Accountability Program Targets Targeted Advertising

Advertising Law

In a pair of new decisions, the Online Interest-Based Advertising Accountability Program addressed targeted advertising with Publishers Clearing House (PCH) and Fontem, the company behind e-cigarette brand Blu.

Following up on consumer complaints that the PCH website allowed third parties to collect users’ data for use in interest-based advertising (IBA) without providing enhanced notice, the Accountability Program investigated the site and observed that at least 50 third-party companies known to engage in IBA engaged in data collection.

This finding led to a full review of both PCH’s website and its mobile app offerings, which revealed additional deficiencies. On the website, the Accountability Program found no enhanced notice link or statement of adherence to the Digital Advertising Alliance’s Self-Regulatory Principles (DAA Principles).

The website did have a page that listed eight companies engaging in IBA and offered consumers the ability to opt out, but the list represented only a small fraction of the companies engaging in IBA on the PCH website, the Accountability Program noted, stating, “The difference between the number of companies listed on the [opt-out] page and the much larger number of companies that appeared to be collecting data on the PCH website raised compliance concerns.”

As for the inquiry into PCH’s mobile app offerings, the Accountability Program found similar problems. Again, third parties known to engage in IBA were found collecting data, but the apps lacked enhanced notice to users. At least one company appeared to be gathering precise location data, but no notice of geolocation data collection was provided.

To achieve compliance with the DAA Principles, PCH worked with the Accountability Program to provide enhanced notice to ensure that its opt-out page included “a reasonably comprehensive” list of the third parties engaged in IBA on its website, and to add a statement of adherence to the DAA Principles.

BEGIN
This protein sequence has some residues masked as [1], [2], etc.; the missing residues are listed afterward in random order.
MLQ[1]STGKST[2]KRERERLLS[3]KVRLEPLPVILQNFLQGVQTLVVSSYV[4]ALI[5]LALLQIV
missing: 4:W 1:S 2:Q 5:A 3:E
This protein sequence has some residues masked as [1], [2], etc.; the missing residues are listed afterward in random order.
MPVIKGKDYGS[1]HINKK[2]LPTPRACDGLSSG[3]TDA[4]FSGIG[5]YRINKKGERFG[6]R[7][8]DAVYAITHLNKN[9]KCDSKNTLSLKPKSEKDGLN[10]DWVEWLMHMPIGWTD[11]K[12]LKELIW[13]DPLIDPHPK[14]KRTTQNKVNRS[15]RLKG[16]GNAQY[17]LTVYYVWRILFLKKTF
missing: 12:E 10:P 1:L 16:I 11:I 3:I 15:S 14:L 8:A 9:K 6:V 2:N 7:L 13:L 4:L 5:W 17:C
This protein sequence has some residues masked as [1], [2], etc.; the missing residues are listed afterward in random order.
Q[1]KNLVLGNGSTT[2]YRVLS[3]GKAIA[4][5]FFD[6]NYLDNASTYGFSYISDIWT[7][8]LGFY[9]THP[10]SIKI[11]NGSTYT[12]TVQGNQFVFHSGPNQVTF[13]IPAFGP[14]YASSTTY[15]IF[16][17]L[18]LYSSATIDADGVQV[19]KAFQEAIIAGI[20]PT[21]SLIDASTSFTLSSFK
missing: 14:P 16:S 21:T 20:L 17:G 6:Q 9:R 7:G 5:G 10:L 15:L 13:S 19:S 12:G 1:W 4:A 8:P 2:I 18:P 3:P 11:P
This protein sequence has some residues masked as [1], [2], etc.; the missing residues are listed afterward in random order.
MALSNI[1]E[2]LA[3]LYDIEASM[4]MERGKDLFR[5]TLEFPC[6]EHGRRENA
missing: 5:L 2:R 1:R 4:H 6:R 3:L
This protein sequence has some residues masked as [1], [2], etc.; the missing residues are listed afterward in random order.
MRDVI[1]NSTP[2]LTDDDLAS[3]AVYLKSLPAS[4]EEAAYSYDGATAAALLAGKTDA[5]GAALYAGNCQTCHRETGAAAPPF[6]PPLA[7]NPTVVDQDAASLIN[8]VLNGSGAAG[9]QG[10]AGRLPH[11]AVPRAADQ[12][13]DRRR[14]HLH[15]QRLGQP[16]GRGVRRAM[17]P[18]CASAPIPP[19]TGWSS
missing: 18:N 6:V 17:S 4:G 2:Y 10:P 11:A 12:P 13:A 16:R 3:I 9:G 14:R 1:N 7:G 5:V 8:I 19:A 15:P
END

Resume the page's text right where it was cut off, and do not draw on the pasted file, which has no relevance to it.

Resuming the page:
PCH also resolved its issues with regard to mobile apps by updating its privacy disclosures, by adding an IBA disclosure with enhanced notice, and by taking steps to prevent third parties from accessing and using precise location data.

Turning to Fontem, the Accountability Program found that the company’s website failed to provide consumers with the required enhanced notice of data collection for IBA. It also expressed concern about a section of the company’s privacy policy that was unclear regarding whether future material changes to the policy would apply retroactively to data collected under earlier versions of the policy.

Fontem revised its disclosures by adding an enhanced notice link leading consumers directly to information about IBA and an opt-out tool. The company also clarified its privacy policy to confirm that material changes to its IBA practices will not apply retroactively to data previously collected.

Why it matters: The decisions remind brands with consumer-facing websites and apps to provide enhanced notice to their customers about data collection for IBA occurring on their digital properties. The Accountability Program also emphasized that compliance is not a “one-and-done” concern. “[C]ompliance with the DAA Principles is an ongoing effort that requires companies to regularly monitor their internal operations and agreements with third parties,” the self-regulatory body explained. “When a company chooses to utilize an approved service provider for a website’s opt-out mechanism, it must monitor this opt-out tool to make sure it remains up to date and free from technical errors.”



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